Works in the Herald 1935
"Twice one are two; twice two are four."
I can still hear it floating thro' the old school door:
   Those childish voices falling, rising in rhythmic chant,
   In a room where heat is prevalent and ventilation scant.
"Twice nine are eight-teen."  And, presiding o'er the scene,
Like a demon in a "panto," blackavised and racked with pain,
   Urging on the chorus faster, towers Mr Tank, the master,
With his mutton-chop whiskers and his cane --
His cruel, thrice-accursed rattan cane.

Some incurable affliction soured his spirit, it was said;
For, above his brow, an ever-present plaster decked his head.
   "Twice one are two; twice two are four --"
   And suddenly the master disappeared behind the door.
For 'twas said, too, his affection had instilled a predilection
For too-frequent nips of liquor on the sly now and again.
   And they boded fell disaster for gaunt Mr Tank, our master,
With his mutton-chop whiskers and his cane --
His ever-swinging, torture-bringing cane.

He "kept us in" one afternoon till summer dusk came down,
While, as the elder scholars knew, he liquored in the town,
   And a dozen big boys rushed him as he swayed in at the door,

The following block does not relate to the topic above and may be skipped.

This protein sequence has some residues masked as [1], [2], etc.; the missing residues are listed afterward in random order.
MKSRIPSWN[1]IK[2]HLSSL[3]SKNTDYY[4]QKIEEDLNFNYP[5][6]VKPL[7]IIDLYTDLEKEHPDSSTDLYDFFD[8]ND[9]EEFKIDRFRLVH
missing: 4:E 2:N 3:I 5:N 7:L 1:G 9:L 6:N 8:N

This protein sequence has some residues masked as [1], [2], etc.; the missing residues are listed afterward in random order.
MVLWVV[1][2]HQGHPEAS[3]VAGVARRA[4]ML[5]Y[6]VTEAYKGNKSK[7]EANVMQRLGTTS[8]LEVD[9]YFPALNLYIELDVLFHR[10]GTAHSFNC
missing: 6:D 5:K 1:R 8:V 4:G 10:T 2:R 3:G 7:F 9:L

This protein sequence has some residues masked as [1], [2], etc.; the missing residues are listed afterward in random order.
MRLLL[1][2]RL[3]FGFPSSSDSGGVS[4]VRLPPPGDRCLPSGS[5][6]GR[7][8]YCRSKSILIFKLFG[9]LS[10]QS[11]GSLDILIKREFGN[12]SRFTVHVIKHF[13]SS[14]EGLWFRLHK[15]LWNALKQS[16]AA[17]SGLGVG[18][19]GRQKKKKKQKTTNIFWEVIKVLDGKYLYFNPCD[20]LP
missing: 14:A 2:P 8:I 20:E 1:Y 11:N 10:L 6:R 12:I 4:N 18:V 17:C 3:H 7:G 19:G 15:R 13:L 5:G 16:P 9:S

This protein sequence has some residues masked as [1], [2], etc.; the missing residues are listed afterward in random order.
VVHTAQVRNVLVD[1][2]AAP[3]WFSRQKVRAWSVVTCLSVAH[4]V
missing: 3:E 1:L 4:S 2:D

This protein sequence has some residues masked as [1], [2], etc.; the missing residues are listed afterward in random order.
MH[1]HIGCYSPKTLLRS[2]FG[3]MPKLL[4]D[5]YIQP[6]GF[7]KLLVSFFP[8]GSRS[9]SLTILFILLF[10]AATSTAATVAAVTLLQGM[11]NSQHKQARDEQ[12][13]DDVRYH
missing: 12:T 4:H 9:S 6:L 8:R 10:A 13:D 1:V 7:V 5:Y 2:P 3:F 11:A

And they poured ink on his whiskers as he grovelled on the floor.
And we small kiddies stood about, mouths agape, eyes popping out,
   To see our dreaded teacher branded with this shameful stain.
For no idol could loom vaster than grim Mr Tank, the master,
   With his mutton-chop whiskers and his cane.
   But they broke to bits his terrifying cane.

"Twice one are two, twice two are four" --
The chant arose next morning, while, across the ink-stained floor,
   Mr Tank, ashamed but savage, glowered at the trembling class . . . 
   But my thoughts of him grow gentle as the mellowing seasons pass.
Now, when hard-won knowledge fails me, straight an olden dread assails me,
   And, a phantom cane, descending sharply stirs my wits again,
And I bless stern Tank, the master, with his strip of sticking-plaster,
   And his mutton-chop whiskers, and his cane --
   Most especially, his wisdom-waking cane.

Herald, 6 May 1935, p6

Copyright © Perry Middlemiss 2003